We offer not a band-aid nor a reliance on one individual’s response, but a seed actually, non-GMO if you will, and good soil in which the child can learn on his or her own how to develop their own consciousness.
We’ve all heard the saying, “it takes a village to raise a child.” A similar proverb is spoke by the Wajita, an African sub-tribe, which says ‘Omwana ni wa bhone,’ when translated means “regardless of a child’s biological parent(s) its upbringing belongs to the community.”
Here within the Waldorf School of Philadelphia community, we take a similar approach. Known as the Social Inclusion Model engineered by Kim John Payne, it includes the Social Health Group which has become an integral part of the fabric of our community; a small group of trained professionals, teachers and parents, who strive to address, explore, and resolve issues relating to relationships and patterns in relationships that affect the environment within the school community and around each child. It is an innovative yet well-seasoned approach to social health with its roots in ‘Omwana ni wa bone.’
Central to the specifics of the program is the No Blame Approach, in which a child is never labeled, stigmatized, or isolated. Rather than viewing a social difficulty as an isolated issue between the parties and placing blame, the community diffuses the stress on the individual by embracing the problem with a full shoulder of support. None of us could argue the need for support, whether we ask for it or not, and no matter what our child’s needs are or how our family is structured.
It takes confidence and a real understanding of one’s self to feel and grasp how we personally affect others
and how we respond to others, our level of response, and children do need support in this.
Recently, a close friend of mine whose child attends a public school asked me, “How do the children feel safe and heard, free to express and resolve problems, especially related to school, navigating relationships, and of course the physical changes they are going through? Great question. I could have spent all day answering it, because Waldorf education and the choices we embrace to bring the Social Inclusion Model here on campus are steeped in more than an individual approach.
Through the Social Inclusion model, we offer not a band-aid nor a reliance on one individual’s response, but a seed actually, non-GMO if you will, and good soil in which the child can learn on his or her own how to develop their own consciousness which allows them to grow emotionally and develop strength of character, heart, and integrity. I want my child to learn from a healthy community how to be in community, and what is “healthy.” And then, to shower that on their own community throughout their whole life.
The first step to navigating issues that arise is to observe it and to be heard. Be it observed by parent, administrator, teacher, Social Health Group, community member, or a student, the first step is recognition and appropriate action. An issue can be presented by any of these individuals to an Social Health Group member, the child’s teacher, or a leadership team member.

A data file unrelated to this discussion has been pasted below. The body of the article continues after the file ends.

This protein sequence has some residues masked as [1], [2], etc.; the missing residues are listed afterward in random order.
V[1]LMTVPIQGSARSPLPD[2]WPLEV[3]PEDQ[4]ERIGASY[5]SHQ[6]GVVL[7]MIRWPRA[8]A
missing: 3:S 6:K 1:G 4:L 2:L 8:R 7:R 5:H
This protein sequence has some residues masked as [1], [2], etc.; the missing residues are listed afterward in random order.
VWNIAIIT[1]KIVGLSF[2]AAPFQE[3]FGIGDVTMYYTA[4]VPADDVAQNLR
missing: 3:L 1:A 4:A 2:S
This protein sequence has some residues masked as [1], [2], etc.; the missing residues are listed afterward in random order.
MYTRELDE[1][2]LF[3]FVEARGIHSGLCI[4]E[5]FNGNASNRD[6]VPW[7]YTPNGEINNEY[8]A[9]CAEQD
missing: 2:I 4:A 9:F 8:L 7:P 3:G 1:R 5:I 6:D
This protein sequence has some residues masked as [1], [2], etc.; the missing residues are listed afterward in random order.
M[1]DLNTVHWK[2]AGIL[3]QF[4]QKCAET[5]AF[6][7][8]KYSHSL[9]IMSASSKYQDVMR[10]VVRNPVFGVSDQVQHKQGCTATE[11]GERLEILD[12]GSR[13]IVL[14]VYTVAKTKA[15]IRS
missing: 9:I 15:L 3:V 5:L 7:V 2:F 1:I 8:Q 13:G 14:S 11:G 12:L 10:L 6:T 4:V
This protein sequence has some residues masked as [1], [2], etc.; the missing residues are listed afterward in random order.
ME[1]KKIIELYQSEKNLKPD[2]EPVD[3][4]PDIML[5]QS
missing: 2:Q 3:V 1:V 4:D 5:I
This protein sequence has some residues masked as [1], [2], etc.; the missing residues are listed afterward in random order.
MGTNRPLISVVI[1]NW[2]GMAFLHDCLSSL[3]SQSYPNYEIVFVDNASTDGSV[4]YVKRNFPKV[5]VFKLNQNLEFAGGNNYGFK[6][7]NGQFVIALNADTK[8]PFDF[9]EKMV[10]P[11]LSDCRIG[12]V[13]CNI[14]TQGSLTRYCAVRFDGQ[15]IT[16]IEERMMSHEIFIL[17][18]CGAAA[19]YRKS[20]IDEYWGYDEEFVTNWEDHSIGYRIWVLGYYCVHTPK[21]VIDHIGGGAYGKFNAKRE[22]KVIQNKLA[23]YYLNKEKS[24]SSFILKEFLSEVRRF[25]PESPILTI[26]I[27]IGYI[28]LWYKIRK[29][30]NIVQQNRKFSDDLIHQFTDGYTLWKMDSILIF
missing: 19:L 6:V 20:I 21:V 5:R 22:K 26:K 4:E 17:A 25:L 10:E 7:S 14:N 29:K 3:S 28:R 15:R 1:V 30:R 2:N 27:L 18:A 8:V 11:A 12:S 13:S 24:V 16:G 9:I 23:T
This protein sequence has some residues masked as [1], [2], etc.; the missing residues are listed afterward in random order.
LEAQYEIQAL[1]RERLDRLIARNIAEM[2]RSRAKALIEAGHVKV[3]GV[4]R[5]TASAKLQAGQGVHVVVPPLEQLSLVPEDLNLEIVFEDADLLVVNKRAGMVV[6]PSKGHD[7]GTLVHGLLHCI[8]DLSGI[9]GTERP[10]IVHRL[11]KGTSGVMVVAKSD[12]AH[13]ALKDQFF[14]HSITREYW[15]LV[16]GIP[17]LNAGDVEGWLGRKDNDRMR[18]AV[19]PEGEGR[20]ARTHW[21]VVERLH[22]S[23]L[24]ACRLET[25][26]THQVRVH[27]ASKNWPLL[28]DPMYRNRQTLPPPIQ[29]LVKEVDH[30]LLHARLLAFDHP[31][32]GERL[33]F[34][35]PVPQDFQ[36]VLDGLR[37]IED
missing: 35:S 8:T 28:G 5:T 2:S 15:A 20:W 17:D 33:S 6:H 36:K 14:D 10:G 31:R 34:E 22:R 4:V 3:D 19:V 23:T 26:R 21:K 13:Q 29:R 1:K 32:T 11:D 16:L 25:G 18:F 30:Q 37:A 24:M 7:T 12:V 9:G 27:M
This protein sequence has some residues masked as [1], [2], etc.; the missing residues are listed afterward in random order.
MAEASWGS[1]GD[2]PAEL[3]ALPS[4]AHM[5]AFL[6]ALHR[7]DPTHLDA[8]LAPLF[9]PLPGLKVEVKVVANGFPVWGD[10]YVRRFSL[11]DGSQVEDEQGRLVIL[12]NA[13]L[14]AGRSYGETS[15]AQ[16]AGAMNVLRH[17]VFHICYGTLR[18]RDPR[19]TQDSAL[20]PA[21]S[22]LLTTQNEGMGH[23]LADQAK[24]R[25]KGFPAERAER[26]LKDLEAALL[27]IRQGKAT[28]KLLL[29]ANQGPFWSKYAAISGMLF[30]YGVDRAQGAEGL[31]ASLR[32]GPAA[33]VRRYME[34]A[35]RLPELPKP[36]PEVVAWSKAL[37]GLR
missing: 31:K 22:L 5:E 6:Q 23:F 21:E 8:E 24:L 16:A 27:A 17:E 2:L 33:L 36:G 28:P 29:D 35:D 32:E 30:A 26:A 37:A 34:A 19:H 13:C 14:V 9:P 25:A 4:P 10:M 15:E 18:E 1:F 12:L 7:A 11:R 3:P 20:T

The Social Health Group holds four tenets, which are fundamental to the practice.
- Provide a safe and sensitive structure to bring concerns to the attention of the school. All of the group’s work with the children and adults is held in complete confidentiality, which means a great deal of our work is to create and sustain a safe space. The belief being that where there is safety in being heard, the space for resolve is present.
- Ensure good communication and follow through from the school. The community hears and shoulders the problem and decides on the best initial course of action as confidentially and fluidly as possible.
- Foster a strong spirit of collaboration, “village spirit’, when our children are in need.
- Foster respectful engagement within the faculty.
The Social Inclusion Model is comprised of three streams; the Disciplinary Group, the Care Group, and the Social Health Group.
- Disciplinary Group – If a child is encountering or engaging in a harmful behavior it is addressed here, where the child’s teacher and the school leadership provide ongoing support and structure through a plan which includes expectations and consequences – all done through the no blame approach of “re-humanizing” the situation.
- Care Group – When a child encounters an individual or specific difficulty in functioning, ongoing support is offered here through faculty members.
- Social Health Group – A group of teachers and parents respond to the environment that surrounds the child; how the child affects it and what ripple effects are created from this.
Faculty member, Mandy Rogers-Petro coordinates the Social Health Group at the Waldorf School of Philadelphia. Ms. Roger-Petro also leads the student’s Social Inclusion Program. This program includes the 7th & 8th grade middle school students as mentors who are an integral part of the student’s Social Inclusion Program and work directly with the younger students through discussions, creative projects and skits, and when needed – as one-on-one mentors that act as buddies for the younger children.
In each of these three streams, as well as the Social Inclusion Program, the goals are always to promote awareness, kindness, and respect.
If you are interested in learning more, we welcome your interest and your feedback. In the first instance, reach out to Mandy Rogers-Petro at email@example.com